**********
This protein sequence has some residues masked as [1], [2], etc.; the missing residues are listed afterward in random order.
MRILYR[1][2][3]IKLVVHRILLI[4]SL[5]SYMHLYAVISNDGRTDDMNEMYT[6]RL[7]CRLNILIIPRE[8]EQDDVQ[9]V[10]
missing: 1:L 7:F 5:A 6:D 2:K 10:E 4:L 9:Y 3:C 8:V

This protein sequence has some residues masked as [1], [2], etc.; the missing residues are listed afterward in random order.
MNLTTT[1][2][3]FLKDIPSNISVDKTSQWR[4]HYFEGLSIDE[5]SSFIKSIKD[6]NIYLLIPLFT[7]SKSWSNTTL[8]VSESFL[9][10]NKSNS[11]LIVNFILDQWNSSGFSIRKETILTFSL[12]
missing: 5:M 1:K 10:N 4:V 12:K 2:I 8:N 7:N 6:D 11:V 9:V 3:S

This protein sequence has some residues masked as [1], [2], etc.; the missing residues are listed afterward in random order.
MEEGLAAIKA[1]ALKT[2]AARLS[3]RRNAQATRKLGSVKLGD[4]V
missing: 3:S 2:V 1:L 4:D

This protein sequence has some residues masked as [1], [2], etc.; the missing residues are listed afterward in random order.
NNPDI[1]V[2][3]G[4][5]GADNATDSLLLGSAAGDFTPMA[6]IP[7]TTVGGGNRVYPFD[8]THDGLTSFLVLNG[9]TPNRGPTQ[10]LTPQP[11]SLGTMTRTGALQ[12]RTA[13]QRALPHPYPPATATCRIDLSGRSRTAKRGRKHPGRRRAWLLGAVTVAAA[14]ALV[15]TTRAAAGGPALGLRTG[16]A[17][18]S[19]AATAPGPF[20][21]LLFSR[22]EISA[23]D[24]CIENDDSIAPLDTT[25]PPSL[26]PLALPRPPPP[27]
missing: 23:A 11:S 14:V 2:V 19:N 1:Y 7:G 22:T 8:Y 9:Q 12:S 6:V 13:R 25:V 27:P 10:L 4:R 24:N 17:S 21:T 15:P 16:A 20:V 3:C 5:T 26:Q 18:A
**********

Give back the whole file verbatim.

This protein sequence has some residues masked as [1], [2], etc.; the missing residues are listed afterward in random order.
MRILYR[1][2][3]IKLVVHRILLI[4]SL[5]SYMHLYAVISNDGRTDDMNEMYT[6]RL[7]CRLNILIIPRE[8]EQDDVQ[9]V[10]
missing: 1:L 7:F 5:A 6:D 2:K 10:E 4:L 9:Y 3:C 8:V

This protein sequence has some residues masked as [1], [2], etc.; the missing residues are listed afterward in random order.
MNLTTT[1][2][3]FLKDIPSNISVDKTSQWR[4]HYFEGLSIDE[5]SSFIKSIKD[6]NIYLLIPLFT[7]SKSWSNTTL[8]VSESFL[9][10]NKSNS[11]LIVNFILDQWNSSGFSIRKETILTFSL[12]
missing: 5:M 1:K 10:N 4:V 12:K 2:I 8:N 7:N 6:D 11:V 9:V 3:S

This protein sequence has some residues masked as [1], [2], etc.; the missing residues are listed afterward in random order.
MEEGLAAIKA[1]ALKT[2]AARLS[3]RRNAQATRKLGSVKLGD[4]V
missing: 3:S 2:V 1:L 4:D

This protein sequence has some residues masked as [1], [2], etc.; the missing residues are listed afterward in random order.
NNPDI[1]V[2][3]G[4][5]GADNATDSLLLGSAAGDFTPMA[6]IP[7]TTVGGGNRVYPFD[8]THDGLTSFLVLNG[9]TPNRGPTQ[10]LTPQP[11]SLGTMTRTGALQ[12]RTA[13]QRALPHPYPPATATCRIDLSGRSRTAKRGRKHPGRRRAWLLGAVTVAAA[14]ALV[15]TTRAAAGGPALGLRTG[16]A[17][18]S[19]AATAPGPF[20][21]LLFSR[22]EISA[23]D[24]CIENDDSIAPLDTT[25]PPSL[26]PLALPRPPPP[27]
missing: 23:A 11:S 14:V 2:V 19:N 1:Y 7:G 22:T 8:Y 9:Q 12:S 6:V 13:R 25:V 27:P 10:L 4:R 24:N 17:S 21:T 15:P 16:A 20:V 3:C 5:T 26:Q 18:A